On the night of the last presidential debate of the Democratic party’s primaries, I think it is a good time to reflect on the obvious: Hillary should finally give it a rest. It is time for her to end her campaign. Her staying in the race does nothing but harm the party and its possibilities at winning the election in November. Her campaign has also reached an annoyingly offensive tone that it almost too ugly to bear.
Notice that last Thursday she was proudly Barack’s best friend, and then out of nowhere, she is screaming and yelling about shameless tactics and other absurdities. I don’t even think that it is worth it to humor her accusations. It is just another example of Hillary throwing a stone and hiding her hand. She has been playing gutter politics since Nevada, and now her team is trying to figure out just how low they should go. Likening Barack to Bush or stating that he is not ready for the White House not only violate the unspoken rules of the game, they also debilitate the party. The other antics are simply disgusting.
In the past couple of days, many newspapers have run stories on why and how Hillary should honorably concede defeat — for the benefit of us all. For example, yesterday there was Robert Novak’s “Who Will Tell Hillary?” and this op-ed piece by Richard Cohen in today’s Washington Post:
Hillary’s Diminishing Returns
By Richard Cohen
Tuesday, February 26, 2008; A17
There is dissension in the Hillary Clinton camp. Top aides have been in arguments, shouting back and forth about differences in strategy. Should Clinton come on strong? Should she go negative? Should she be upbeat and positive? Here’s my answer: Stop campaigning.
The evidence is overwhelming that since Super Tuesday, the minute that Clinton steps foot in a state, her numbers start to plummet. Of course, Barack Obama has something to do with it. He’s a phenomenon, a political version of Roy Hobbs, “The Natural” of Bernard Malamud’s wonderful novel, whose physical repose is TV perfect and who will, when the time comes, provide a jarring visual contrast to the much older John McCain. Obama is nearly as good as he thinks he is.
So it could be that Clinton would lose the Democratic nomination even if she were a gifted politician. But she has no such gift. Her smile is strained. She is contained. She seems unknowable, and there is that melancholy Billie Holiday air about her — all those songs about a suffering woman. Most of us would prefer Fleetwood Mac’s “Don’t Stop (Thinking About Tomorrow),” the upbeat theme of Bill Clinton’s first presidential campaign.
It might seem surprising that Clinton has turned out to be something other than a brilliant campaigner. But consider her record. Back in 1999, she entered the New York Senate race in the manner of Marie Antoinette entering France — to be ultimately crowned queen. When Clinton announced an interest in running, every other potential Democratic candidate — Andrew Cuomo, Rep. Carolyn Maloney, even Al Sharpton — took it as an order to vanish. The strongest of these, Rep. Nita Lowey, graciously stepped aside, as if Clinton was the real McCoy and a six-term member of Congress was an undeserving interloper.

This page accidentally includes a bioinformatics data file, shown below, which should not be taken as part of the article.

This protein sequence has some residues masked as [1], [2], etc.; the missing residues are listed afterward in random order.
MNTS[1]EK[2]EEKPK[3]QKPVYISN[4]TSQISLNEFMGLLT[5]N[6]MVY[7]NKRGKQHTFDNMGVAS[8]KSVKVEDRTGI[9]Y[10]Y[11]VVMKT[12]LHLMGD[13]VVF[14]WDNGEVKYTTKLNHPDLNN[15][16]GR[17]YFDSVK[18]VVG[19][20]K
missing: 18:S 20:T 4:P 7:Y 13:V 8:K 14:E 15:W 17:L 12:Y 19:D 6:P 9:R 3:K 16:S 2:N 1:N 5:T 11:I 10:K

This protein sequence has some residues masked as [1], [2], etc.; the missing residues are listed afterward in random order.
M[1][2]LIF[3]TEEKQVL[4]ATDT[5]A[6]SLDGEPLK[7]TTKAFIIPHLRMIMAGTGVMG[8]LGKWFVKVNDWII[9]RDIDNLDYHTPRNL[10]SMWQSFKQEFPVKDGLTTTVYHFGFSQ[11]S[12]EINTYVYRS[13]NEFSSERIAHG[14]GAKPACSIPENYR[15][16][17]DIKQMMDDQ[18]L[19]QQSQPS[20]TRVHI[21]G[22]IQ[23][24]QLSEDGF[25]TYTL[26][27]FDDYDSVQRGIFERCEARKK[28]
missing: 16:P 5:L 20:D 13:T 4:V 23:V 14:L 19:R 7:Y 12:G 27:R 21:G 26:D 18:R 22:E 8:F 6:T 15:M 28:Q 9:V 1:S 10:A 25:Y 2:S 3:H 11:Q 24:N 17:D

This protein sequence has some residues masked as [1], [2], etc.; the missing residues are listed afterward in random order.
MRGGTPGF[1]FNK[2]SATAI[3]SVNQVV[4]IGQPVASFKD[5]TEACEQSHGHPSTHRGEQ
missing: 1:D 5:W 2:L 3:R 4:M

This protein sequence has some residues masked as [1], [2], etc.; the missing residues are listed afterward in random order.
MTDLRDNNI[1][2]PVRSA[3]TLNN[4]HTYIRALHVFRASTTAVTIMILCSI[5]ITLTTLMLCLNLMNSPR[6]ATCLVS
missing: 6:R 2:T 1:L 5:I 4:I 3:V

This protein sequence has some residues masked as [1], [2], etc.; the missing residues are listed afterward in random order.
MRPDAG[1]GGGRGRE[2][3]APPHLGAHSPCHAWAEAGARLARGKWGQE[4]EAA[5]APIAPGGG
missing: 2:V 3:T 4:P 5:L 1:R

Back then, I wrote that there was “something wacky” about what was happening. Clinton, you might recall, was hardly a New Yorker. No matter. She had never won an election in her adult life. No matter. She was virtually inexperienced on her own. No matter. She was first and foremost the wife of Bill, and for party leaders and hypocritical feminists — Lowey was a woman, too, for crying out loud — she just had to be The One.
With the Democratic senatorial nomination in hand, Clinton was set to go up against Rudy Giuliani. This would have been the great matchup between two suits inflated with little but name recognition, but it never came to pass. Giuliani withdrew on account of prostate cancer, and Clinton wound up facing . . . can you remember? It was Rick Lazio. Even so, Clinton did not win really big — 55.3 percent of the vote. Not a landslide.
Six years later, Clinton ran for reelection. Once again, she had no Democratic opponent, and in the general, she faced a Republican named John Spencer. He was little known before the election, hardly known during it and so forgotten afterward that I expect a segment of the show “Lost” to be devoted to him. Clinton won in a landslide, 67 percent of the vote. But just two years earlier, Sen. Charles Schumer (D) had gotten 71 percent of the vote — and no one ever mentions him as a presidential candidate. In many ways Clinton is a remarkable woman, but she is not proving to be a remarkable politician.
Big-money Democrats have been on the phone of late, and their conversations have been on how to get Clinton out of the race. Some of these Democrats were tepid Clinton backers to begin with, wishing to go with the presumed winner or responding to the soft extortion of Bill Clinton and his allies. But others were sincerely committed and now fear that the Clintons, she and he, will not know how to lose — and will take the Democratic Party down with them.
Politics can be ugly, not to mention sad. Broken dreams are strewn across the American landscape. Fred Thompson resigned from “Law & Order.” Chris Dodd moved his family from Connecticut to Iowa just for the caucuses. Mitt Romney blew through a fortune. John Edwards campaigned through personal pain. The difference between a presidential candidate and a fool in love is only a matter of Secret Service protection.
For Hillary Clinton, a loss has to be particularly tough. The presidency is not just the ultimate honor for her. It is, as others have suggested, a justification for all she has put up with.
My cards are already on the table. I don’t think that Clinton can win the nomination, but even if she does, I don’t think she will win the general election. That would become apparent as she starts to campaign